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Wednesday, 28 November 1973
Page: 2262


Senator GREENWOOD (Victoria) - I rise only because the point raised by Senator Little and by Senator Wright is essentially the right which every honourable senator would maintain, that is, the right to use this forum to ask Ministers questions and to receive answers. I used the adjournment debate not so long ago to point out that I had not beengiven answers to questions which had been outstanding for 5 to 6 months. I am very happy to acknowledge that, after 2 nights in a row, I have now had all those questions answered. I recognise the forum of the adjournment debate as a place in which we can ask for questions to be answeredan appropriate forum which sometimes, anyway, brings results. What Senator Little has done tonight is to use this forum. Mr President, I think that you almost suggested to him today that he should use it to raise the fact that a Minister, given a question upon notice, has not answered the question which was put to him. I have a copy of the question in front of me. It is contained in the Senate notice paper as question upon notice No. 553. It is a question which I say, with all respect to Senator Douglas McClelland, could have been answered by the Minister to whom it was addressed with a simple 'yes' or no'. It was one of those questions which permitted that type of answer. If the answer was yes, then unquestionably Senator Little would have had to revise his opinions or possibly ask another question. But if the answer was no, I believe that this would have revealed an error or an evasion in the White Paper of the Minister for Social Security ( Mr Hayden).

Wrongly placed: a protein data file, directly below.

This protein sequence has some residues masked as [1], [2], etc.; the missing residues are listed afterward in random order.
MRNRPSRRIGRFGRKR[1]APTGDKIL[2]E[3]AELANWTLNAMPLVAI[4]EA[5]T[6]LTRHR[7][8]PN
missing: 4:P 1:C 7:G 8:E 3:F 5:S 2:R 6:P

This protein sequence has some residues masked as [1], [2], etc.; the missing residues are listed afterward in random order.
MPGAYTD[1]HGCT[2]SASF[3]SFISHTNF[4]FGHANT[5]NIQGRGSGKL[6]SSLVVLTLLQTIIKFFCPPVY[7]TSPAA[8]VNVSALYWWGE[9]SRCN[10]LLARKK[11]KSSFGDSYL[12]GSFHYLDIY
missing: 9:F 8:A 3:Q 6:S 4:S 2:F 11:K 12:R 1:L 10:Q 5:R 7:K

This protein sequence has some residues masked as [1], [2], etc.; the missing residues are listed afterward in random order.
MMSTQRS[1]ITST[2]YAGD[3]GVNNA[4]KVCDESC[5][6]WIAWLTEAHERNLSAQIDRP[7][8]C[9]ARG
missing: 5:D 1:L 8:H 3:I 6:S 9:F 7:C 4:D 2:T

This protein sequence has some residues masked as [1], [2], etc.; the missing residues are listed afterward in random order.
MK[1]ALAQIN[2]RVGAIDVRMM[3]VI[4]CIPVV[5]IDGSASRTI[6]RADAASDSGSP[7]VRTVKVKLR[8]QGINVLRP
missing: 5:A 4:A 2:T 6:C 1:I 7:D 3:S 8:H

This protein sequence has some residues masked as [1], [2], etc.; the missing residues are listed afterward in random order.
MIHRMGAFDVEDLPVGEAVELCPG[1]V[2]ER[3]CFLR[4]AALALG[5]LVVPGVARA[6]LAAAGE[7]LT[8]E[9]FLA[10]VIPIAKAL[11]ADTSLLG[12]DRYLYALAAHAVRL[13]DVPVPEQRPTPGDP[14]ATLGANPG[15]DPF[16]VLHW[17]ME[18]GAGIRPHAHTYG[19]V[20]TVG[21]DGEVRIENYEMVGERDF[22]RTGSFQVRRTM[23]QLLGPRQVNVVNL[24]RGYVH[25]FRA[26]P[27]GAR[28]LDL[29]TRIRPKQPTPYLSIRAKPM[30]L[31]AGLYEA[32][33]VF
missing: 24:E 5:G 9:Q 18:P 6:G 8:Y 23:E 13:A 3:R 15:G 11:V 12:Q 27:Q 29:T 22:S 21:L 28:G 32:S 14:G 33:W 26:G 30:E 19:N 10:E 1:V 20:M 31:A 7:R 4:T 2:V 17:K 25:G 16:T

Senator Littlewas concerned to know why he had not been given an answer. He was concerned to express the right which every honourable senator ought to have to get the answers so that we know what are the facts upon which debate on legislation can take place. If we have what I believe has been a course of action on the part of some Ministers throughout this year of not responding to questions and not giving the answers which are sought, it can be only because there is a calculated evasion or an unwillingness to provide the facts which might lead to debate in which the conclusions might be adverse to the Government or to a particular Minister. I do not know whether that is the fact in this case. But Senator Little was quite within his rights. Let me say that I can only regret that Senator Douglas McClelland did not say: 'I will put the matter again to the Minister for Social Security in order to require him to give an appropriate answer'.

I do not believe that Senator Douglas McClelland tonight has helped the position because he has not answered the question. He has referred to relevant matters which might assist Senator Little in his understanding of the matter, but he has still not answered the question in terms of yes or no. I suspect this is because Senator Douglas McClelland cannot answer the question with yes or no. I can hope only that he will refer this matter to the Minister for Social Security with the suggestion that the rights of the Senate and the rights of senators are such that the Minister ought to give another answer. I hope that he will do this.

Question resolved in the affirmative.







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